The rest of the book displays McNally's lighting techniques in the field, and as importantly, the thinking that went behind the choices he made to light a particular shot. So, you don't have merely a book of instructions, but images that show his technique has ecological validity. I pulled this book from a bookstore shelf, and stood there reading and looking at the first 40 pages, completely engrossed. How many lighting books, how many books on any photography technique book can pull you in like that? That's because the style of the writing, the techniques and descriptions, the thought processes, and the images themselves--are all packaged together in a semi-stream of consciousness method that is nearly like being inside the author's brain as he goes through his lighting experiences and methods.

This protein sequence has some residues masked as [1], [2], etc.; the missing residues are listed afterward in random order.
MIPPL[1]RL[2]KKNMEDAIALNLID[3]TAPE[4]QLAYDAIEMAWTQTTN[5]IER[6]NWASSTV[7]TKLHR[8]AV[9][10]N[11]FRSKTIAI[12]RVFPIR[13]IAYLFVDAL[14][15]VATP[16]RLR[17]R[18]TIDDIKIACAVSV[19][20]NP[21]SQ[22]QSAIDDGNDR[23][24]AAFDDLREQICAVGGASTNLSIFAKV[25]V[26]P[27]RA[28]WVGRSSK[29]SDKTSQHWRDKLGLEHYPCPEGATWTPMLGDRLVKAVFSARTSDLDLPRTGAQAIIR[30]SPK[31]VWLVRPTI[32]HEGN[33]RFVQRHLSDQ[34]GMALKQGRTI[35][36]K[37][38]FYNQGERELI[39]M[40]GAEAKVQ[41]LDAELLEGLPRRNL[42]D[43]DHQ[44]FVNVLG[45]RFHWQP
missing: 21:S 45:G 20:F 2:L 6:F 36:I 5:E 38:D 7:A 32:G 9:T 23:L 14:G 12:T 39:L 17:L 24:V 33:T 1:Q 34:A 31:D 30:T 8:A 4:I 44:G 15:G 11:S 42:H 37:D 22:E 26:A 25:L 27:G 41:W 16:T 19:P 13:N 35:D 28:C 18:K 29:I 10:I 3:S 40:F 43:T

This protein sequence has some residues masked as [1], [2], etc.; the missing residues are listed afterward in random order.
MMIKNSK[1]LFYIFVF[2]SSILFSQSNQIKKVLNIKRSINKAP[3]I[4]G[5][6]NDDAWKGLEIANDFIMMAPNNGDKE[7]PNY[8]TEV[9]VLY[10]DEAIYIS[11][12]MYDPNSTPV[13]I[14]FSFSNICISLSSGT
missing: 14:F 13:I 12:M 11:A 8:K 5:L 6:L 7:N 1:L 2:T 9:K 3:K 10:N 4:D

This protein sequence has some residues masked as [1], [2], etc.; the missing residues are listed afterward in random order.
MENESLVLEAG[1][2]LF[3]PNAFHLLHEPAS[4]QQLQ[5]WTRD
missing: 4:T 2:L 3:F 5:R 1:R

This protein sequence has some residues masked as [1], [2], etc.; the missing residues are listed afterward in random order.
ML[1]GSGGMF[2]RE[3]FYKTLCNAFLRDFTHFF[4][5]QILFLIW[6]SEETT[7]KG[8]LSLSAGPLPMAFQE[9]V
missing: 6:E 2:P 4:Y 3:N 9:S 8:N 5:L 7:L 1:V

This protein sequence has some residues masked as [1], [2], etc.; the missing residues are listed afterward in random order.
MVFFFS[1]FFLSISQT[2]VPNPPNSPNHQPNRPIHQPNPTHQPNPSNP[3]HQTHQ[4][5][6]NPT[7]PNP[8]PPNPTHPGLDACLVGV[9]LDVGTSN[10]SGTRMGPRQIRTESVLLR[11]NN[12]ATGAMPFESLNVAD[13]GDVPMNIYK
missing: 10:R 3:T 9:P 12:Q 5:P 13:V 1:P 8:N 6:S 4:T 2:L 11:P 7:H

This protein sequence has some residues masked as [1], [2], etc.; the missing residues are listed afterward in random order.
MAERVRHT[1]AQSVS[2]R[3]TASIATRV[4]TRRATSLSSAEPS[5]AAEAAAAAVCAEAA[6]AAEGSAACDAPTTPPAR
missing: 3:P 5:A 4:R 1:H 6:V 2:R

The book is inspiring and makes you want to DO photography. That in itself is a terrific feat, considering the number of manuals out there that are so tedious that by the time you go through them, you want to throw your Nikon 7000 or Canon EOS out the window and watch a good DVD where someone else is doing the creating.
Sketching Light really is a book by one of the "voices that matter," the description for the books in this series, which often don't live up to that appellation. So don't keep reading my tyronic, philistinic view of the book, go get it, review it, and start shooting!
7 of 7 people found the following review helpful
on December 15, 2011
Joe's book "Sketching Light" is quite simply the finest book about lighting I have ever read. If you want to learn how to light people on-location, this book will teach you all you need to know. It is simple to understand, fun to read, very inspiring, and absolutely chock full of useful information and stunning portraits!
As a former UPI staff photographer, let me just say: Joe...your book would even pass muster with Larry D! I can't think of any higher praise than that.